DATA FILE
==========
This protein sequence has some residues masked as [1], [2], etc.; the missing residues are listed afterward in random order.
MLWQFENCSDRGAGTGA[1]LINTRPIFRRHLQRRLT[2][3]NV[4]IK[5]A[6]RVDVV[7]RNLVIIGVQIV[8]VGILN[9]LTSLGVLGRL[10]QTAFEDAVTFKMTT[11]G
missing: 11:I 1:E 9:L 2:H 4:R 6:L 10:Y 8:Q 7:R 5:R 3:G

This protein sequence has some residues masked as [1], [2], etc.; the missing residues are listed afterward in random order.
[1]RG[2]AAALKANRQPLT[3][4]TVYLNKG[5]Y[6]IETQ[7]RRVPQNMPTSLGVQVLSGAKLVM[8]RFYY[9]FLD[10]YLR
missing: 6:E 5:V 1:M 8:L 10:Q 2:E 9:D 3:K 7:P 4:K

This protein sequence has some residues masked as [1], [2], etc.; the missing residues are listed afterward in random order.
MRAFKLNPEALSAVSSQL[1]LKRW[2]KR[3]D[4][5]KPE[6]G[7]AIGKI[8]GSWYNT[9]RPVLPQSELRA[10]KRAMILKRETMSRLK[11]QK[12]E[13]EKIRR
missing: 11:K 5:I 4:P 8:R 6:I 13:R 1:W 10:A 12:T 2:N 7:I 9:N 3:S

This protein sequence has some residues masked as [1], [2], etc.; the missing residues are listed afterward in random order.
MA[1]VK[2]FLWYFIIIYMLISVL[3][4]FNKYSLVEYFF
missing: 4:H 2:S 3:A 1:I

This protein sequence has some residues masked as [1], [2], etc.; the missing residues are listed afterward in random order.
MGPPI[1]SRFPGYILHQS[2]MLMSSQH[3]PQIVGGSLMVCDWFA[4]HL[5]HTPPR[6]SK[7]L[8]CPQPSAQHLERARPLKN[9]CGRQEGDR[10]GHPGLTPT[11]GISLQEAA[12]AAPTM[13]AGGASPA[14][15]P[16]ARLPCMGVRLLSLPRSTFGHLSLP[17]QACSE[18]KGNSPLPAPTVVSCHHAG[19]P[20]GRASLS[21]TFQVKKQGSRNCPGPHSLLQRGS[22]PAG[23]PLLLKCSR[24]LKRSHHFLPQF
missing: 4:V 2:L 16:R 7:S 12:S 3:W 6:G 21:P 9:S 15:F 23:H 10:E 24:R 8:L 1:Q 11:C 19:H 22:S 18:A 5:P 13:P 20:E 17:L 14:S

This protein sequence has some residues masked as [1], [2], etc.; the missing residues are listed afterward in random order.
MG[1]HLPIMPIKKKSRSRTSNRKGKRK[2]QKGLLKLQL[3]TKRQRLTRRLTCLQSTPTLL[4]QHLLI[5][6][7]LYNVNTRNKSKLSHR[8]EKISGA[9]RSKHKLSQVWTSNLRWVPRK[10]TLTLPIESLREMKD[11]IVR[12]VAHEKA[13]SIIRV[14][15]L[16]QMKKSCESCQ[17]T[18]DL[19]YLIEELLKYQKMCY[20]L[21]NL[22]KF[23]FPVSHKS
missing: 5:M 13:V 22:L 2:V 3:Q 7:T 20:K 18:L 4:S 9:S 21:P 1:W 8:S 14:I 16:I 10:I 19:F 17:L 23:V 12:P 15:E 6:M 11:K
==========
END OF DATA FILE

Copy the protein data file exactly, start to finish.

This protein sequence has some residues masked as [1], [2], etc.; the missing residues are listed afterward in random order.
MLWQFENCSDRGAGTGA[1]LINTRPIFRRHLQRRLT[2][3]NV[4]IK[5]A[6]RVDVV[7]RNLVIIGVQIV[8]VGILN[9]LTSLGVLGRL[10]QTAFEDAVTFKMTT[11]G
missing: 11:I 1:E 9:L 2:H 4:R 6:L 10:Y 8:Q 7:R 5:R 3:G

This protein sequence has some residues masked as [1], [2], etc.; the missing residues are listed afterward in random order.
[1]RG[2]AAALKANRQPLT[3][4]TVYLNKG[5]Y[6]IETQ[7]RRVPQNMPTSLGVQVLSGAKLVM[8]RFYY[9]FLD[10]YLR
missing: 6:E 5:V 1:M 8:L 10:Q 2:E 9:D 3:K 7:P 4:K

This protein sequence has some residues masked as [1], [2], etc.; the missing residues are listed afterward in random order.
MRAFKLNPEALSAVSSQL[1]LKRW[2]KR[3]D[4][5]KPE[6]G[7]AIGKI[8]GSWYNT[9]RPVLPQSELRA[10]KRAMILKRETMSRLK[11]QK[12]E[13]EKIRR
missing: 11:K 5:I 4:P 8:R 6:I 13:R 1:W 10:A 12:T 2:N 7:I 9:N 3:S

This protein sequence has some residues masked as [1], [2], etc.; the missing residues are listed afterward in random order.
MA[1]VK[2]FLWYFIIIYMLISVL[3][4]FNKYSLVEYFF
missing: 4:H 2:S 3:A 1:I

This protein sequence has some residues masked as [1], [2], etc.; the missing residues are listed afterward in random order.
MGPPI[1]SRFPGYILHQS[2]MLMSSQH[3]PQIVGGSLMVCDWFA[4]HL[5]HTPPR[6]SK[7]L[8]CPQPSAQHLERARPLKN[9]CGRQEGDR[10]GHPGLTPT[11]GISLQEAA[12]AAPTM[13]AGGASPA[14][15]P[16]ARLPCMGVRLLSLPRSTFGHLSLP[17]QACSE[18]KGNSPLPAPTVVSCHHAG[19]P[20]GRASLS[21]TFQVKKQGSRNCPGPHSLLQRGS[22]PAG[23]PLLLKCSR[24]LKRSHHFLPQF
missing: 4:V 2:L 16:R 7:S 12:S 3:W 6:G 21:P 9:S 15:F 23:H 10:E 24:R 8:L 1:Q 11:C 19:H 22:S 18:A 5:P 13:P 20:E 17:L 14:S

This protein sequence has some residues masked as [1], [2], etc.; the missing residues are listed afterward in random order.
MG[1]HLPIMPIKKKSRSRTSNRKGKRK[2]QKGLLKLQL[3]TKRQRLTRRLTCLQSTPTLL[4]QHLLI[5][6][7]LYNVNTRNKSKLSHR[8]EKISGA[9]RSKHKLSQVWTSNLRWVPRK[10]TLTLPIESLREMKD[11]IVR[12]VAHEKA[13]SIIRV[14][15]L[16]QMKKSCESCQ[17]T[18]DL[19]YLIEELLKYQKMCY[20]L[21]NL[22]KF[23]FPVSHKS
missing: 5:M 13:V 22:L 2:V 3:Q 7:T 20:K 18:L 4:S 9:S 21:P 1:W 8:S 14:I 16:I 10:I 19:F 17:L 23:V 12:P 15:E 6:M 11:K